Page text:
Rodrigo Valenzuela

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Rodrigo Valenzuela
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Rodrigo Valenzuela says
Back in March when Rodrigo Valenzuela heard we were opening the Factory, he immediately asked for a show. Why give him a show when he'd just wrapped up a solo exhibit at Frye Art Museum? "I want to show work in Seattle that no one else will want to show or buy," he said. So the Factory presents Valenzuela's Seattle debut of a body of large-scale works that we think—regardless of what he says—are fucking cool. To make the series, Valenzuela appropriated the iconography of labor unions from around the world, creating fantastical, larger-than-life, screen-printed flags made with raw canvas and house paint from Home Depot.

Valenzuela's statement:

"We all feel this way (I do too): What is the point of doing anything if we cannot be unique? We actively try to escape our duties to make society better, but the less we organize, the more we yield power to the wealthy and to corporations, losing not only things like social security but our everyday identity too. I worry about my future as an artist. I worry that other artists don't consider themselves working class, building discipline and an economy, and working to help society understand that thinking is a labor-intensive duty."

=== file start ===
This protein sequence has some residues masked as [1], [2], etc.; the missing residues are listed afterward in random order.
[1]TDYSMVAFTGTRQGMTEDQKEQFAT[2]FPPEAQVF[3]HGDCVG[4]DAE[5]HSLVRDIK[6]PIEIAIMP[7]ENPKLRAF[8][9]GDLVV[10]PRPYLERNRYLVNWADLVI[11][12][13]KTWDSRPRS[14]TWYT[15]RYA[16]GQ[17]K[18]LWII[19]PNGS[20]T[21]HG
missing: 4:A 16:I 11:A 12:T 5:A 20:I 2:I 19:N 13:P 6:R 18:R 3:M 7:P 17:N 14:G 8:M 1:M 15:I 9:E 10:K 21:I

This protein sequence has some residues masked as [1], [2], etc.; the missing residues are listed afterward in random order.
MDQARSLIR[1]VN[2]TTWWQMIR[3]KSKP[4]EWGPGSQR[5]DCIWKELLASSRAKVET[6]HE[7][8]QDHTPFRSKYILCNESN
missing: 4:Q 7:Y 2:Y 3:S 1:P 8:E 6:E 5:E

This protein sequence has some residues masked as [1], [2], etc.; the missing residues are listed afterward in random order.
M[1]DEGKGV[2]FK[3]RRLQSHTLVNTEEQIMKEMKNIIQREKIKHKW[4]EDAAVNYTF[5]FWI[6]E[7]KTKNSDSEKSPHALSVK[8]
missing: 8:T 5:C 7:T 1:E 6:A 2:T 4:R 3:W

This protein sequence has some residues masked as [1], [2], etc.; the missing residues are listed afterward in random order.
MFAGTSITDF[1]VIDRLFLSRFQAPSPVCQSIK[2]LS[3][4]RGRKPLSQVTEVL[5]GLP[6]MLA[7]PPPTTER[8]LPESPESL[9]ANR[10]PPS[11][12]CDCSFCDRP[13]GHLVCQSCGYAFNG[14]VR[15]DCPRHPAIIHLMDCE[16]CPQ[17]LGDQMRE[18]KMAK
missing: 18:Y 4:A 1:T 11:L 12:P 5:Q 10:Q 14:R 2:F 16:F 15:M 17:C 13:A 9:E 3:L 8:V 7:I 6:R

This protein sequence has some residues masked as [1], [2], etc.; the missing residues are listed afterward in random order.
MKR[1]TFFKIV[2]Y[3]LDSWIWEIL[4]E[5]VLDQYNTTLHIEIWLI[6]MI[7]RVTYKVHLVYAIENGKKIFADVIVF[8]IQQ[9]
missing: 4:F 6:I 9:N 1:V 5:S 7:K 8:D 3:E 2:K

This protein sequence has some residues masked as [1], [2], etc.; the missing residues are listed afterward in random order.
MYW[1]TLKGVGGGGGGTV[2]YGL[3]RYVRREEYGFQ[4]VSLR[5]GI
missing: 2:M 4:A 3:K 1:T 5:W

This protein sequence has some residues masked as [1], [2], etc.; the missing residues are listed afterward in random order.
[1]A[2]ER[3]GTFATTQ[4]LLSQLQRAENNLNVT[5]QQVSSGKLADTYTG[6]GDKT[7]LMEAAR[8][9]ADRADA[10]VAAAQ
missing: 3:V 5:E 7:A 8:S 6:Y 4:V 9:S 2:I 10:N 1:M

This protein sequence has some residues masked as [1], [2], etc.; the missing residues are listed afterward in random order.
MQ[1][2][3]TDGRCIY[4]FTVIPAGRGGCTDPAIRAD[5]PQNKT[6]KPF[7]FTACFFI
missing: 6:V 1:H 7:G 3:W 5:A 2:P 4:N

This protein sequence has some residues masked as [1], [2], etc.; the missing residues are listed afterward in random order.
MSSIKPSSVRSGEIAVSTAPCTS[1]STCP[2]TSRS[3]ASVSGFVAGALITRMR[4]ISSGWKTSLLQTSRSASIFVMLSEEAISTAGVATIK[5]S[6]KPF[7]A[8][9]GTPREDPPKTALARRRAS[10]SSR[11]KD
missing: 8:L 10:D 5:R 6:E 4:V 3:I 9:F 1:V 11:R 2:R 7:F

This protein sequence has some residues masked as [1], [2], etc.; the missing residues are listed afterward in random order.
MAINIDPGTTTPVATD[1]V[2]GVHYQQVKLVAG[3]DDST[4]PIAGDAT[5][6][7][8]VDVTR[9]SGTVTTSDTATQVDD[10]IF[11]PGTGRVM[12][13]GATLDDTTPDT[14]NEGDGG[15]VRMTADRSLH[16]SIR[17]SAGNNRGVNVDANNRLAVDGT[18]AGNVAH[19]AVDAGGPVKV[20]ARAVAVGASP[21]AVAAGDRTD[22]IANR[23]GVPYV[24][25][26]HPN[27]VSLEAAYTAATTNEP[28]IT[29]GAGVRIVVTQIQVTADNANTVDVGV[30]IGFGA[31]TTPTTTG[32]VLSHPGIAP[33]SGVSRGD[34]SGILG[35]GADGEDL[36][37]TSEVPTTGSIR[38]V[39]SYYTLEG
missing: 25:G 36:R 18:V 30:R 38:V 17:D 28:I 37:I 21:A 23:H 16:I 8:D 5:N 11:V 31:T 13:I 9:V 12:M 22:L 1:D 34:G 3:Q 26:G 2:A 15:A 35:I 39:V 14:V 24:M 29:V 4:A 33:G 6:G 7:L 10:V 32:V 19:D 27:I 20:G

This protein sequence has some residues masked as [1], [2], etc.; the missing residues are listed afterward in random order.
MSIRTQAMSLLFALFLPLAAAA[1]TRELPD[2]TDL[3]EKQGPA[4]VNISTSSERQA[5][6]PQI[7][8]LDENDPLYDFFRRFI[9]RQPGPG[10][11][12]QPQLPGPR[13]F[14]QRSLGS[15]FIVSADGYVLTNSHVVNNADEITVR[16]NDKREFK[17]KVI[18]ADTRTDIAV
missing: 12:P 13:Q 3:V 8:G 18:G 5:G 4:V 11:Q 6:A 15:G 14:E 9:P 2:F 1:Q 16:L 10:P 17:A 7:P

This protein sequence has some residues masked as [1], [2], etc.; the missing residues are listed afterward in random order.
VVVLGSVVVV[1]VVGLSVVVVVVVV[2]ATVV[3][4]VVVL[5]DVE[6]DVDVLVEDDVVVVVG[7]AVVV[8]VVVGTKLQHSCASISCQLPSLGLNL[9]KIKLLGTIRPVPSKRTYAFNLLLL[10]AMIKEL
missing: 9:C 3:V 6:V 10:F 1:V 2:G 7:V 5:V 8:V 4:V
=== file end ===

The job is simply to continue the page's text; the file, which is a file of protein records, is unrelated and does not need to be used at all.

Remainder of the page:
See more at http://www.rodrigovalenzuela.com/
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By: The Factory